DDT was also effective in controlling bed bugs. Once the most common parasite in the world, bedbugs were eradicated in America and many developed nations thanks to the toxic nature of DDT. However bedbugs survived in third world countries and are making their way back to developed nations due to increased world travel, immigration, and pesticide resistance. Many cities are discovering outbreaks of bedbugs, and bedbugs are now found in some of the finest hotels in the world. As well as hotels, they are often found in places with high turnover, such as dorms, barracks and apartments. College kids frequently bring them home for the holidays.

Bedbugs are wingless creatures that feed on human, poultry, and bat blood. They are approximately ¼ inch and are often mistaken for ticks. The bite is painless but results in small bumps that may itch. The bites are often lined up in a row known as the breakfast, lunch, dinner sign. They can be written off as other insect bites or a skin condition. There are no diseases associated with bedbug, and unless an allergic reaction occurs there is no need to seek treatment.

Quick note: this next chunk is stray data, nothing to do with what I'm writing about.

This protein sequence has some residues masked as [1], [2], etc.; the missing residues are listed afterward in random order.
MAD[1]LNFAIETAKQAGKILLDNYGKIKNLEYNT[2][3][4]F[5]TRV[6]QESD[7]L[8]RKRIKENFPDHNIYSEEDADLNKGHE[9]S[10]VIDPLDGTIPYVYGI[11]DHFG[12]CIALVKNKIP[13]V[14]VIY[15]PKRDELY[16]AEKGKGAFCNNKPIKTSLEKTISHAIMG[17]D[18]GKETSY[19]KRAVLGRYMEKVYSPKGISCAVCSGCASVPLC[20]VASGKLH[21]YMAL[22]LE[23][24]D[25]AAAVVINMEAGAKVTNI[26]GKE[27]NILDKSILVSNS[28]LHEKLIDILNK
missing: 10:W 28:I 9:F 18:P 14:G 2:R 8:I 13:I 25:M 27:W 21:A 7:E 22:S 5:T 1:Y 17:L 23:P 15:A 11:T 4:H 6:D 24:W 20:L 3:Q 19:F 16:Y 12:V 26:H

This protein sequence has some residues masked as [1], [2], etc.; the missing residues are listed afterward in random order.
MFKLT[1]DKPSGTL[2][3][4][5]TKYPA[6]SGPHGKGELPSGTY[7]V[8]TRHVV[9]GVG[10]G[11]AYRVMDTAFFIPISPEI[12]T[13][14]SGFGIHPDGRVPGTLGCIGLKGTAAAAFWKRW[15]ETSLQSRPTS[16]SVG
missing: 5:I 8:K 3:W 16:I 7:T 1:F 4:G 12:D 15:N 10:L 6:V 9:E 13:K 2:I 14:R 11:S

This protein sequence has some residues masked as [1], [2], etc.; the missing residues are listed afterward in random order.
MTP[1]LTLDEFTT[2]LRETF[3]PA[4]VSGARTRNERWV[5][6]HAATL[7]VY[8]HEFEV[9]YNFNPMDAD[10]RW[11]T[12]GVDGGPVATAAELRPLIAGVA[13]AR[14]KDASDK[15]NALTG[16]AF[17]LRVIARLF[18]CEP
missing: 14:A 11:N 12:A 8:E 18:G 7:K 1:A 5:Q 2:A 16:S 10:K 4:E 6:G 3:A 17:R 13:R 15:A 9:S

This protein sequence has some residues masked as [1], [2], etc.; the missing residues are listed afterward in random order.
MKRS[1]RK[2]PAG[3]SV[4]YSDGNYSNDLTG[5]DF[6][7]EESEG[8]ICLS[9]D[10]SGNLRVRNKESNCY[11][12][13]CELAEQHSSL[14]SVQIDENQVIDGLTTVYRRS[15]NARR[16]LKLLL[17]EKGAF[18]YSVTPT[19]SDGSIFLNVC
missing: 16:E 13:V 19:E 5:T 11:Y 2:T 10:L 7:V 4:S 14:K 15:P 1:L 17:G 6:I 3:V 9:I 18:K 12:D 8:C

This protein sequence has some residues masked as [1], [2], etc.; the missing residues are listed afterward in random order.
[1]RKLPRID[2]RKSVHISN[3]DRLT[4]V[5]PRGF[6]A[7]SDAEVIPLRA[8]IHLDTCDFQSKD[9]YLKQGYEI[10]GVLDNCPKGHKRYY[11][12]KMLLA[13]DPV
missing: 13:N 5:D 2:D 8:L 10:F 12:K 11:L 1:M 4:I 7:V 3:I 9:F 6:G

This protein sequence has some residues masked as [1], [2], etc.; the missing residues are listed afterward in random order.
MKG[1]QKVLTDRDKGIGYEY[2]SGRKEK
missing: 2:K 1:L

Infestations can be difficult to spot. Since they hide during the day, come out to feed at night, and can go for months without feeding, they may go unnoticed until they start feeding. During daylight hours look for their molted exoskeletons and small, black excrement. Bedbugs can hide in very small spaces in the home, and are very fond of mattresses. Excess clutter also makes great hiding spots for bedbugs.

Like all parasites, bedbug infestation can be difficult to control. Over the counter bug sprays are not effective and experts may need to be called in. CleanAir Treatments LLC out of Michigan recommends ozone as a green treatment for bedbugs. According to their website at, ozone is safer, more effective and faster than conventional disinfectants. Also known as activated oxygen, ozone is also effective against toxic mold, mildew and viruses without leaving behind a dangerous chemical residue.


Tuesday, October 5, 2010

Who Is Right Or Wrong About Bed Bugs

Let bedbug episode teach mom to go easier on daughter-in-law

Dear Carolyn:

Both of our sons came home for Thanksgiving with their families. We put up our older son and his family in a hotel and had our younger son, his new (second) wife and their 5-month-old baby stay in our basement guest room.

How I wish I had switched! On Friday morning, the new wife said she had bug bites. I said that twice in the past I had bites also and thought they were from bedbugs. We had done some Internet searching and gone to my dermatologist and discovered bedbugs are not medically dangerous and not the result of uncleanliness. We gave her hydrocortisone and sympathized with her.